Stressing the importance of cooperation and synergies among competent organizations, Mr. Deodat Maharaj, Managing Director of the UNTBLDC, highlighted the positive and productive partnership established with ISA. “The UNTBLDC is delighted with our partnership with ISA and its emphasis on delivering results where it matters: on the ground and for the lives of people,” Mr. Maharaj said.

The first panel of the event focused on the contribution of targeted and innovative capacity development activities for leveraging further the effective participation of women scientists from developing States in deep-sea research, particularly those from SIDS.

H.E. Ms. Janine Felson, Deputy Permanent Representative of Belize to the United Nations, noted that “the demand for deep-sea research will only increase with the growing interest in ocean as a solution to the myriad of developmental and environmental issues. Every effort should be made to ensure that women in science, especially those least represented as scientists from SIDS, will have the advantage in deep-sea research.  ISA’s commitment to WIDSR, particularly SIDS, is a welcome opportunity for targeted engagement, mentorship and building a network that can sustain and inspire early career researchers now and well into the future.”

Ms. Francesca Cassar, Economic and Development Coordinator at the Permanent Mission of Malta to ISA and the United Nations, emphasized the need for inclusive and innovative approaches encompassing specific actions in schools’ curricula and broader systems of education. “Malta is proud to be a long-standing partner of ISA in addressing the role of women in marine scientific research. Quality education is a vital component towards realizing the full potential of girls, who will become the women leaders of tomorrow. Malta continues to do its part by offering training opportunities to young professionals in ocean governance and the law of the sea thanks to the presence of the International Ocean Institute and the IMO International Maritime Law Institute on our shores,” Ms. Cassar said.

Mr. Edward Herman, Partnerships and Cooperation Director at the Seabed Minerals Authority of the Cook Islands, highlighted that “collaborating with ISA underscores the Cook Islands efforts and conduct in our engagements and partnerships in the seabed space. The opportunities, lessons and exchange of ideas with ISA are invaluable to how we work towards and promote positive outcomes.”

“Capacity development for the women of Cook Islands is the cornerstone of our achievements and progress for an empowered nation of women in science, supported at the political, social and technical levels both locally and internationally,” he added.

The second panel of the side event was the opportunity to discuss the contribution that strategic partnerships and cooperation frameworks can have in promoting and encouraging more integrated participation of women in deep-sea research.

Highlighting the value of strategic partnerships to develop meaningful and concrete actions to advance women’s empowerment and leadership in marine scientific research, H.E. Dr. Salman Al Farisi, the IORA Secretary-General, noted that “since the signing of the memorandum of understanding furthering the collaboration between ISA and IORA in 2022, many capacity-building projects have been undertaken with special emphasis on developing dedicated activities that aim at advancing women’s empowerment and leadership in ocean affairs including the law of the sea and deep-sea research matters.”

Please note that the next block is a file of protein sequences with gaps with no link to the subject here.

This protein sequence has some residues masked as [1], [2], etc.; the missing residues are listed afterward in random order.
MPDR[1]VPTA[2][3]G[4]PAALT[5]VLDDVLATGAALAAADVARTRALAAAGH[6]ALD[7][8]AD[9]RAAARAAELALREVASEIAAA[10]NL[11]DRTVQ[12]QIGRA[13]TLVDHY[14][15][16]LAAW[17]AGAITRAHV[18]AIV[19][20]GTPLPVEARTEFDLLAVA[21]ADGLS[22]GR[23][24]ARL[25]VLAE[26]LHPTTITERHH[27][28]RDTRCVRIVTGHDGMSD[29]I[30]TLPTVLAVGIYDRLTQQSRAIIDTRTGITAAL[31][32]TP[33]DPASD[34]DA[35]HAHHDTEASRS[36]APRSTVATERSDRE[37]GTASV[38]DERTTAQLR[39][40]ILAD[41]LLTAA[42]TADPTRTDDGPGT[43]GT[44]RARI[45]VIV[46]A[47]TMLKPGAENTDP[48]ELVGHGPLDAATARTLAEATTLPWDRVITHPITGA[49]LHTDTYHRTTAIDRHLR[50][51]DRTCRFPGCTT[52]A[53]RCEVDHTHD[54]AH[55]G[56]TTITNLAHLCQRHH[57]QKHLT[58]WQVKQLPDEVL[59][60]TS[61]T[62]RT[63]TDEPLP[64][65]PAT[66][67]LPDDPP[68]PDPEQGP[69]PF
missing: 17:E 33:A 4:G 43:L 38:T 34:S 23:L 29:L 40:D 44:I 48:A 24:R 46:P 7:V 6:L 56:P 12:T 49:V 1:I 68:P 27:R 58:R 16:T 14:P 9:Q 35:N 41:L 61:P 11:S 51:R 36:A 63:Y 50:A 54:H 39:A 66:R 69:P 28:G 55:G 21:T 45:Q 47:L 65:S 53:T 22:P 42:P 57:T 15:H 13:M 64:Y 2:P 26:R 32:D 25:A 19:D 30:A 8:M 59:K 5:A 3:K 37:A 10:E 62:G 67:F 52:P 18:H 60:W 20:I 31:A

The event also heard from Mr. Sai Navoti, Chief of the SIDS Unit in the United Nations Department of Economic and Social Affairs, highlighting the value of tailored capacity development activities to foster women’s empowerment and leadership in marine scientific research through specific examples such as the Abyssal Initiative for Blue Growth implemented with ISA in the Pacific region.

Ms. Anna Scott, CEO of Mithril Minerals, insisted on the importance of promoting the professional recruitment of women scientists and called upon the industry and relevant entities to ensure that they provide a safe working environment and develop retaining plans based on tailored policies that recognize the need for flexible working practices to enable reconciliation of working and family responsibilities.

Dr. Tricia Lovell, Deputy Chief Fisheries Office and Vice-Chair of the National Ocean Governance Committee in Antigua and Barbuda, reiterated the importance of ensuring that educational programmes become reflective of the need to inspire young women and girls towards emerging sectors as well as the catalytic power of experts’ networks and mentorship. “As we reflect on the themes of partnerships, cooperation and transformative action, I am keenly aware that I am the product of and a testament to the benefits of strategic partnerships that support capacity initiatives for SIDS and other developing States. I feel privileged to have been given these opportunities, particularly as a woman of colour who comes from a SIDS. Still, I am also aware that more needs to be done to empower women in marine scientific research. ISA’s initiatives in this regard are, therefore, welcomed and applauded,” she concluded.

For more on this side event, see here:

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About ISA

The International Seabed Authority (ISA) is an autonomous intergovernmental organization mandated by the United Nations Convention on the Law of the Sea to manage the mineral resources of the seabed beyond national jurisdiction for the shared benefit of humankind. ISA is committed to the principle that all economic activities in the deep seabed, including deep-seabed mining, must be regulated and responsibly managed using the best available scientific evidence for the benefit of all nations of the world. ISA works to ensure that the voices of all States, including developing States and other stakeholders, are effectively heard in discussions around the sustainable development of the deep seabed.